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ANDERS BEHRING BREIVIK

German anger over ‘Brevik’ clothes shop

Clothing brand Thor Steinar, notoriously worn by neo-Nazis, has opened a shop in eastern Germany called Brevik - a name just one letter removed from that of the far-right terrorist who killed 77 people in Norway last year.

German anger over 'Brevik' clothes shop
Photo: Morten Holm/Scanpix (File)

German daily Die Welt reported that complaints are flooding in from residents and politicians about the shop in the town Chemnitz, outraged at what appears to be a deliberate act of provocation by a brand commonly associated with the far-right scene.

"This scandalous choice of name has shown a new level of aggression, and violent right-wing tendencies from Thor Steinar," said local politician Hanka Kliese of the centre-left Social Democratic Party.

The chain has defended itself by pointing out that it names all its branches after places in Norway and that they named their newest branch, opened last Thursday, after the village of Brevik, south of Oslo.

Indeed, the company previously had a shop called "Brevik" in Hamburg, though this was closed in 2008.

But critics say this is not enough to explain the choice of a name that is almost identical to that of Norwegian right-wing extremist Anders Behring Breivik, who shot dead dozens of teenagers on the island of Utøya and bombed Oslo city centre last year.

“Having a shop with this name is a catastrophe,” Katja Uhlemann, spokeswoman for Chemnitz council told The Local. “We are in contact with the company that rents out the building and are putting every measure necessary in place to get it shut down but it might prove difficult as it is a private rental company.”

"Legally, we have no power to shut the store down, but we can see from the closing of Thor Steinar shops in other towns that it is possible," she added.

The rental company told local newspaper Die Freie Presse that when they first saw the sign above the door, their “blood ran cold.” They said they had not known the Thor Steinar company's reputation.

Local politicians are particularly concerned about the damaging effect the shop may have on Chemnitz. Neighbouring town Zwickau is already in the media spotlight for having been home to a group of neo-Nazi mass murderers unmasked last year.

A protest is set to take place on Wednesday outside the Brevik shop – which lies in a student-populated area of Chemnitz – and has been planned by the local authorities in the hope that it will drive the company out of the city as soon as possible.

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TERRORISM

Kongsberg attacker killed victims with ‘sharp object’

Norwegian police said Monday that the five victims of last week's attack were killed by a "sharp object" used by the suspect, not a bow and arrows.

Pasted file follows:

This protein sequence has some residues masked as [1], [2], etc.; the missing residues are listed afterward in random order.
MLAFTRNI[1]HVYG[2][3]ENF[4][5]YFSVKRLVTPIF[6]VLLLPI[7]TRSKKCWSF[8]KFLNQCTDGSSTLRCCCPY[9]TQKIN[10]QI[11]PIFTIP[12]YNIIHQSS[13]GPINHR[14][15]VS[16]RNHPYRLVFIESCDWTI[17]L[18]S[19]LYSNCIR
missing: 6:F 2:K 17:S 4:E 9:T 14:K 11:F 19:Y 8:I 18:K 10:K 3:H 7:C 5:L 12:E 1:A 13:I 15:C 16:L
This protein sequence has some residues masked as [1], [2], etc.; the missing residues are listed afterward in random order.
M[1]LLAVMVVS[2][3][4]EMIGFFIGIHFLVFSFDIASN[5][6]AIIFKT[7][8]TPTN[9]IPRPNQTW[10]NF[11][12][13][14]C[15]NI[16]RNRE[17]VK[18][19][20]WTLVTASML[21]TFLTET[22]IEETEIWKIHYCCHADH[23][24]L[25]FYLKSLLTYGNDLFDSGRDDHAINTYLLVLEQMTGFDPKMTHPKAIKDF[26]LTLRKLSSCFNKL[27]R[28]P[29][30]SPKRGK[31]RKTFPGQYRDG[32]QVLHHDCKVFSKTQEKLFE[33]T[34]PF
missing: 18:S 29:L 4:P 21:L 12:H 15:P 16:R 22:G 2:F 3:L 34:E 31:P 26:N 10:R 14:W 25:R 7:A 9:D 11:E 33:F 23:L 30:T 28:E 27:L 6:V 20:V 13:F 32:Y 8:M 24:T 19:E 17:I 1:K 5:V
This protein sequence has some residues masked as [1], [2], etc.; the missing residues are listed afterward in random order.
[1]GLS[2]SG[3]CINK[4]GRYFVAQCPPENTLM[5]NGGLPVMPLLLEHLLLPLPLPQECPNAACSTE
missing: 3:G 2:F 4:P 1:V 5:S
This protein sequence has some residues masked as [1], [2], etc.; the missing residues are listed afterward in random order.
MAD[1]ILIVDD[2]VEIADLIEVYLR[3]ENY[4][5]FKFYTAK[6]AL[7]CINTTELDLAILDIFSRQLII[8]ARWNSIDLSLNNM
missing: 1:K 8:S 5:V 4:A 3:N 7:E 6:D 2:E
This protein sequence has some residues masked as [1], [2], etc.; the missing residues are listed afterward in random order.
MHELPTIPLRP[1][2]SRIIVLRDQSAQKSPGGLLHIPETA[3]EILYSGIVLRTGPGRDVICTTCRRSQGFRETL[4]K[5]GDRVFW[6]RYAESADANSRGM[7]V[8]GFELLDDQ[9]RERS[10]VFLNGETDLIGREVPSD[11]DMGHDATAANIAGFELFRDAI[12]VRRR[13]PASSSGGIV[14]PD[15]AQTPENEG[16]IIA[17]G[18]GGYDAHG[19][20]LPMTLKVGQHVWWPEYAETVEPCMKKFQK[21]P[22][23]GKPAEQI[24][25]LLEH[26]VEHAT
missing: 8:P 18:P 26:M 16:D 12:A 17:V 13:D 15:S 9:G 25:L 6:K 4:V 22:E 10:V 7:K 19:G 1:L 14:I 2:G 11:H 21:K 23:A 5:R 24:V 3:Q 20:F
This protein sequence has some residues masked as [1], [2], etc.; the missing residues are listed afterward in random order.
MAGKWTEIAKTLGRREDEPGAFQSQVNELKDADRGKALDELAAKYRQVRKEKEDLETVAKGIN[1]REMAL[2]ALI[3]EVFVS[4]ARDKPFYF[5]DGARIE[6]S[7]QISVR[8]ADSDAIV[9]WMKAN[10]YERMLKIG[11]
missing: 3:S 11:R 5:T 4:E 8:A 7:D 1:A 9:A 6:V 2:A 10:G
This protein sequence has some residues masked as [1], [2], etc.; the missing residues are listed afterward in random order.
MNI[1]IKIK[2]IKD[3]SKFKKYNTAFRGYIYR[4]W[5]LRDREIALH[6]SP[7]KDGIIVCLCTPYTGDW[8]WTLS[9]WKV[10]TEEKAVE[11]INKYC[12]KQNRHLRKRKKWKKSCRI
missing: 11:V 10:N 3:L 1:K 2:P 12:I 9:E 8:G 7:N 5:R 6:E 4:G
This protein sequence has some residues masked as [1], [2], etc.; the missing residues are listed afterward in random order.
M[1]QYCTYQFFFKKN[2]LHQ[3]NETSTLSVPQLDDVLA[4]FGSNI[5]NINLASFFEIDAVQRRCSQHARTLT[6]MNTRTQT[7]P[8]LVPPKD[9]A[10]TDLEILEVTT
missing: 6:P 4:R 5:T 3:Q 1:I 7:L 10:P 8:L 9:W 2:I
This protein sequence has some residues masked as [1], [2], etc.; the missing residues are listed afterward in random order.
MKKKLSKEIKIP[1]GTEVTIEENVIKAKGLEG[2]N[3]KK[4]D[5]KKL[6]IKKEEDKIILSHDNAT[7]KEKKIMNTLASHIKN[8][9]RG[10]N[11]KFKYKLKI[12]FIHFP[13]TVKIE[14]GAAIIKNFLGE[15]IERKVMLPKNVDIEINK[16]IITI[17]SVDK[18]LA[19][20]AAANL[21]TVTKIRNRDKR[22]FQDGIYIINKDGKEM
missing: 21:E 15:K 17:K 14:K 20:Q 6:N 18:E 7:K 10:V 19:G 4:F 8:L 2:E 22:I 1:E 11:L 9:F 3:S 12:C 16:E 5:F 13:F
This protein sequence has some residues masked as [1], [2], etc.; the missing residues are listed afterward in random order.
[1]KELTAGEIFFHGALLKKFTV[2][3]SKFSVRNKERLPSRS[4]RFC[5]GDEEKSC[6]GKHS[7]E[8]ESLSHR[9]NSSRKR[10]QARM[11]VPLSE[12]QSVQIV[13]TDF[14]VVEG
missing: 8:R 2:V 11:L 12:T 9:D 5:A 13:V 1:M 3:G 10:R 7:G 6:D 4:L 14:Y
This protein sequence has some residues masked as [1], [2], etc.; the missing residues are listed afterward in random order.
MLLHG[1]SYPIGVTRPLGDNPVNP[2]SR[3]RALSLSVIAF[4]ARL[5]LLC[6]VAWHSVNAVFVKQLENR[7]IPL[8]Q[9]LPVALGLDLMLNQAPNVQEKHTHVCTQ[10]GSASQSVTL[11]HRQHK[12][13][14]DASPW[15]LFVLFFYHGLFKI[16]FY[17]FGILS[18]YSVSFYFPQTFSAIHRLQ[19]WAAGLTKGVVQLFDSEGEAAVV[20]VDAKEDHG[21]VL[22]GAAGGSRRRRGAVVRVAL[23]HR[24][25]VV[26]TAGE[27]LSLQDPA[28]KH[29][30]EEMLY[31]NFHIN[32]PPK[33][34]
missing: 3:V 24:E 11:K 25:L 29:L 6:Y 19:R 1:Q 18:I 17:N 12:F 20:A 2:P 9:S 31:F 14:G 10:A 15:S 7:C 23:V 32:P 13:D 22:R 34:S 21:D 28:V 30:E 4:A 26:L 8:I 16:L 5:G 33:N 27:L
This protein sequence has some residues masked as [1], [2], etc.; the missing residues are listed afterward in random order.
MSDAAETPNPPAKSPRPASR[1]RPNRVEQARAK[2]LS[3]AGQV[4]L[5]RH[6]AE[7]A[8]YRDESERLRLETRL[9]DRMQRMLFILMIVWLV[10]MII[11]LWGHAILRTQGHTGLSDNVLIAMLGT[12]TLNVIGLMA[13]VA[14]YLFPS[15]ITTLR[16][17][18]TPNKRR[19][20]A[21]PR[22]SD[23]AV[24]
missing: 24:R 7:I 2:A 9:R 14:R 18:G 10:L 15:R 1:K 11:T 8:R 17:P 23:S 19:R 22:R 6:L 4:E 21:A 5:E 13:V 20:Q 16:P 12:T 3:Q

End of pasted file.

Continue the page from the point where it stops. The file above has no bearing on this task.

The Kongsberg attacker is said to have killed five people with sharp objects. Pictured is police tape from a separate incident.
The Kongsberg attacker is said to have killed five people with sharp objects. Pictured is police tape from a separate incident. Photo by Søren Storm Hansen on Flickr.

“At some point he discarded or lost his bow and arrows,” police inspector Per Thomas Omholt told reporters.

He said that during the attack on Wednesday the suspect killed “five people with a sharp object both in private addresses and in public spaces”.

Police, who had previously said that the suspect Espen Andersen Brathen was armed with a bow and arrows and two other weapons, did not specify the nature of the sharp weapons, adding that they were still interviewing witnesses.

“Everything points to the victims being selected at random,” Omholt said.

According to the police, more than 10 people were also shot at with arrows at the start of the attack, but none were killed with this weapon.

READ MORE: Norway police query Kongsberg attacker’s Muslim faith

During police questioning, Brathen has confessed to the killings and to wounding three others.

The 37-year-old Danish citizen has announced publicly that he is a convert to Islam and initially police reported that there had been fears of radicalisation.

He is however being kept in a medical facility pending a psychiatric evaluation, which is necessary to determine whether Brathen can be held legally responsible for his actions.

“As far as motive is concerned, illness remains the main hypothesis. And as far as conversion to Islam is concerned, this hypothesis is weakened,” Omholt added.

On Saturday, police announced the identities of the five victims, four women and one man: Andrea Meyer, 52, Hanne Merethe Englund, 56, Liv Berit Borge, 75, Gunnar Erling Sauve, 75 and Gun Marith Madsen, 78.

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